Butler-Tarkington neighborhood marks one year with zero homicides

Butler-Tarkington residents held a peace rally Sunday, Oct. 18, 2015. (WISH Photo)
Butler-Tarkington residents held a peace rally Sunday, Oct. 18, 2015. (WISH Photo)

INDIANAPOLIS (WISH) — Parents of murder victims are calling for justice after their loved ones were killed.

They’re asking focus be put on finding who killed their children.

The call also tamping down celebrations in the Butler-Tarkington neighborhood marking one year without a murder.

Last summer and early fall were deadly here, four murders, and four families left in pieces.

“I never thought it would be my own,” said Earnestine Havvard. His son, Clarence “Wade” Havvard, was killed last August.

Havvard’s murder was the beginning of a crime spree that took the neighborhood two months to break free from.

“We, my wife and I, were wondering if we should move out of the neighborhood it got so bad, and then we lost our son and things seemed like it got worse,” said Clarence Havvard, Sr.

Three others were killed before it stopped. Including 20-year-old Marshawn Frazier, 19-year-old Malik Perry, and 10-year-old De’Shawn Swanson.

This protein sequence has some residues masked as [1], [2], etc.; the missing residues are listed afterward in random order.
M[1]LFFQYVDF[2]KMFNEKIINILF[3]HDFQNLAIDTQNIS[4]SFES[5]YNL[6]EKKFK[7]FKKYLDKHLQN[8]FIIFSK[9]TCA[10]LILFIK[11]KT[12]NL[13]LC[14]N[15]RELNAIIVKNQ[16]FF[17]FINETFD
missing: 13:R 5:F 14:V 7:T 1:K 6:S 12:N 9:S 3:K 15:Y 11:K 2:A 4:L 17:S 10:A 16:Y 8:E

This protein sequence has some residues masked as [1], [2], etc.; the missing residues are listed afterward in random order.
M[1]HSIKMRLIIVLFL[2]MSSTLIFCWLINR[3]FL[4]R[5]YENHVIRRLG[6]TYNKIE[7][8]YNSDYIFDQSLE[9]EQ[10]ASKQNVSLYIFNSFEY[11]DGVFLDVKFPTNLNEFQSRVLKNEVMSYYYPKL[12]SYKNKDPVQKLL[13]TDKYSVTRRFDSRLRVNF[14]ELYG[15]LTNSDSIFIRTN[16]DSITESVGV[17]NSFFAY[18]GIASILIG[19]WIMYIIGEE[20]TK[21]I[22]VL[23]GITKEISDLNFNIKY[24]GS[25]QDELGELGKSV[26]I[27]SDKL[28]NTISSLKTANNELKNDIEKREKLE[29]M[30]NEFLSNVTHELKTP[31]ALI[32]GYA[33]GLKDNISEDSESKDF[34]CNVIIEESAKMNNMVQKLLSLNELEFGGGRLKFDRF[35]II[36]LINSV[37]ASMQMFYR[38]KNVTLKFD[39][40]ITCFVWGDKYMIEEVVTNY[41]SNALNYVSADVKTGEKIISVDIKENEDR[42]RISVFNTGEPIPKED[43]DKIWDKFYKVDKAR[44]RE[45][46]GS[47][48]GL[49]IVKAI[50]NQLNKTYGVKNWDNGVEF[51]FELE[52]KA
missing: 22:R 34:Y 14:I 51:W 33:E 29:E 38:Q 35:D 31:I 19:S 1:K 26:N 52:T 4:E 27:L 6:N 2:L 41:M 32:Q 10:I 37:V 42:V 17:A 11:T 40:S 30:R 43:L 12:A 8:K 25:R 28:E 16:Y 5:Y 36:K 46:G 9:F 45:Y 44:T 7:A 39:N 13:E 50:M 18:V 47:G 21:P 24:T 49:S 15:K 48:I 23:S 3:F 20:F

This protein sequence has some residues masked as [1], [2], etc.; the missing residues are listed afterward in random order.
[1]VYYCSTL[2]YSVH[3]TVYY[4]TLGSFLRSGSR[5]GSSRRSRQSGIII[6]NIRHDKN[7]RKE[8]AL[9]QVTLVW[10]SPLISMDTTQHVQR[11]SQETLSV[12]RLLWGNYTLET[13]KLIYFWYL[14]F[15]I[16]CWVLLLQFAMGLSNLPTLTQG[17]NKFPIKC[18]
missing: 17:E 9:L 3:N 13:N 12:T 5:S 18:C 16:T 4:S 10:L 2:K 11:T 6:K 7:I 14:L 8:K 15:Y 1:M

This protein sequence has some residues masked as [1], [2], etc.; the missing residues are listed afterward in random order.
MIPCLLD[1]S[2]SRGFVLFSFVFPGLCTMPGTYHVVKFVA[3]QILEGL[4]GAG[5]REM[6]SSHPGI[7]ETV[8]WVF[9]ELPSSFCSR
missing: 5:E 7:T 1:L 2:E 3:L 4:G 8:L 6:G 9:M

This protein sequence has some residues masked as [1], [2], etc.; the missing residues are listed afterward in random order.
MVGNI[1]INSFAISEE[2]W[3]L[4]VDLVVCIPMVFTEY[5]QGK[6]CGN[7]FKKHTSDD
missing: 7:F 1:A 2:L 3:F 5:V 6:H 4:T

“It hurts, you’ve lost neighbors, you’ve lost friends,” said Ted Feeney, a resident of the neighborhood and former Butler-Tarkington Neighborhood Association president.


The murders didn’t stop by accident. They prayed together, cried together, and then walked the streets together.

Residents partnered with the Ten Point Coalition to bring calm back to the streets.

“It takes the village to create healthy safe and peaceful neighborhoods,” said Rev. Charles Harrison, the founder of the Ten Point Coalition

Ten Point is often known for being reactive in nature by going to scenes after the crime. But here they were proactive, walking the streets every night, with the residents.

“People in these areas had a reason to be fearful, had a spike in crime, but instead of just being fearful, they empowered themselves to say we’ve had enough,” said IMPD Chief Troy Riggs.

And now they’re asking for help once again. None of the four murders that sparked this reaction have been solved.

“The killers of Wade Havvard, Marshawn Frazier, Malik Perry and little De’Shaun Swanson are still at large and must be brought to justice,” said Clark Kirkman, the current president of the Butler Tarkington Neighborhood Association.